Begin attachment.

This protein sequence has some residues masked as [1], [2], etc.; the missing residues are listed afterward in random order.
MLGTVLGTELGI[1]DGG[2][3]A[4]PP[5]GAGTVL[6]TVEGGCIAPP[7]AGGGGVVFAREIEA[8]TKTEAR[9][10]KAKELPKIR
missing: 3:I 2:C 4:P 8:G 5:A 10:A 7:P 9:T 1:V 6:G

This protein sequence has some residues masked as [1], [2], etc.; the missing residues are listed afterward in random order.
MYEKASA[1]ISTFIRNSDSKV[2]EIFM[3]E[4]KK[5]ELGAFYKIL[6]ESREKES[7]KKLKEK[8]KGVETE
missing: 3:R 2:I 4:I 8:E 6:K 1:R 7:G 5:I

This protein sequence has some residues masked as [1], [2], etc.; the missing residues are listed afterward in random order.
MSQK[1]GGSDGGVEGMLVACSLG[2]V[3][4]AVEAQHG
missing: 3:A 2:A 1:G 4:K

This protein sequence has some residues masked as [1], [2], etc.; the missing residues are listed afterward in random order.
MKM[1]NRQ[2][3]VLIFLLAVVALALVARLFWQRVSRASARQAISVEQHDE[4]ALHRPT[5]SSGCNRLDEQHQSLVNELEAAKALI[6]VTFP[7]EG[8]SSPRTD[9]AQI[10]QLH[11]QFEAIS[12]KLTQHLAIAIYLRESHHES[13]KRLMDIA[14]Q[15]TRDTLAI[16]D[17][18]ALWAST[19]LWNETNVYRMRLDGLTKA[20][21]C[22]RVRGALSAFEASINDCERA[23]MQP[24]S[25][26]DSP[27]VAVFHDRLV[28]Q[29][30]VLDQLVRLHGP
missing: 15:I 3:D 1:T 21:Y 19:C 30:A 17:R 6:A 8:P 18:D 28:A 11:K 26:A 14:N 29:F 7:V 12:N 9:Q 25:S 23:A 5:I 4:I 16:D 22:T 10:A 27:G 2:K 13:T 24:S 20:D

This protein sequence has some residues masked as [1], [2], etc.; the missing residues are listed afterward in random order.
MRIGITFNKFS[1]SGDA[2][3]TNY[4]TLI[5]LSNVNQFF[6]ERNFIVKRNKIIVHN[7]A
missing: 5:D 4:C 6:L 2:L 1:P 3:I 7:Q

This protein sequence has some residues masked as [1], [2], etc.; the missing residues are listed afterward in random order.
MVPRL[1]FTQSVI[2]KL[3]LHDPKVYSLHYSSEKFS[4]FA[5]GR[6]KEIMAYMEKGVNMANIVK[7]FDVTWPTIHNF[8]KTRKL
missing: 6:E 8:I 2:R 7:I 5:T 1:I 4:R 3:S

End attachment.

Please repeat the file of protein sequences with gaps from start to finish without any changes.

This protein sequence has some residues masked as [1], [2], etc.; the missing residues are listed afterward in random order.
MLGTVLGTELGI[1]DGG[2][3]A[4]PP[5]GAGTVL[6]TVEGGCIAPP[7]AGGGGVVFAREIEA[8]TKTEAR[9][10]KAKELPKIR
missing: 3:I 2:C 4:P 8:G 5:A 10:A 7:P 9:T 1:V 6:G

This protein sequence has some residues masked as [1], [2], etc.; the missing residues are listed afterward in random order.
MYEKASA[1]ISTFIRNSDSKV[2]EIFM[3]E[4]KK[5]ELGAFYKIL[6]ESREKES[7]KKLKEK[8]KGVETE
missing: 3:R 2:I 4:I 8:E 6:K 1:R 7:G 5:I

This protein sequence has some residues masked as [1], [2], etc.; the missing residues are listed afterward in random order.
MSQK[1]GGSDGGVEGMLVACSLG[2]V[3][4]AVEAQHG
missing: 3:A 2:A 1:G 4:K

This protein sequence has some residues masked as [1], [2], etc.; the missing residues are listed afterward in random order.
MKM[1]NRQ[2][3]VLIFLLAVVALALVARLFWQRVSRASARQAISVEQHDE[4]ALHRPT[5]SSGCNRLDEQHQSLVNELEAAKALI[6]VTFP[7]EG[8]SSPRTD[9]AQI[10]QLH[11]QFEAIS[12]KLTQHLAIAIYLRESHHES[13]KRLMDIA[14]Q[15]TRDTLAI[16]D[17][18]ALWAST[19]LWNETNVYRMRLDGLTKA[20][21]C[22]RVRGALSAFEASINDCERA[23]MQP[24]S[25][26]DSP[27]VAVFHDRLV[28]Q[29][30]VLDQLVRLHGP
missing: 15:I 3:D 1:T 21:Y 19:C 30:A 17:R 6:A 8:P 18:D 28:A 11:K 26:A 14:N 29:F 7:V 12:N 9:Q 25:S 23:A 5:I 4:I 16:D 22:T 10:A 27:G 2:K 13:T 24:S 20:D

This protein sequence has some residues masked as [1], [2], etc.; the missing residues are listed afterward in random order.
MRIGITFNKFS[1]SGDA[2][3]TNY[4]TLI[5]LSNVNQFF[6]ERNFIVKRNKIIVHN[7]A
missing: 5:D 4:C 6:L 2:L 1:P 3:I 7:Q

This protein sequence has some residues masked as [1], [2], etc.; the missing residues are listed afterward in random order.
MVPRL[1]FTQSVI[2]KL[3]LHDPKVYSLHYSSEKFS[4]FA[5]GR[6]KEIMAYMEKGVNMANIVK[7]FDVTWPTIHNF[8]KTRKL
missing: 6:E 8:I 2:R 7:I 5:T 1:I 4:R 3:S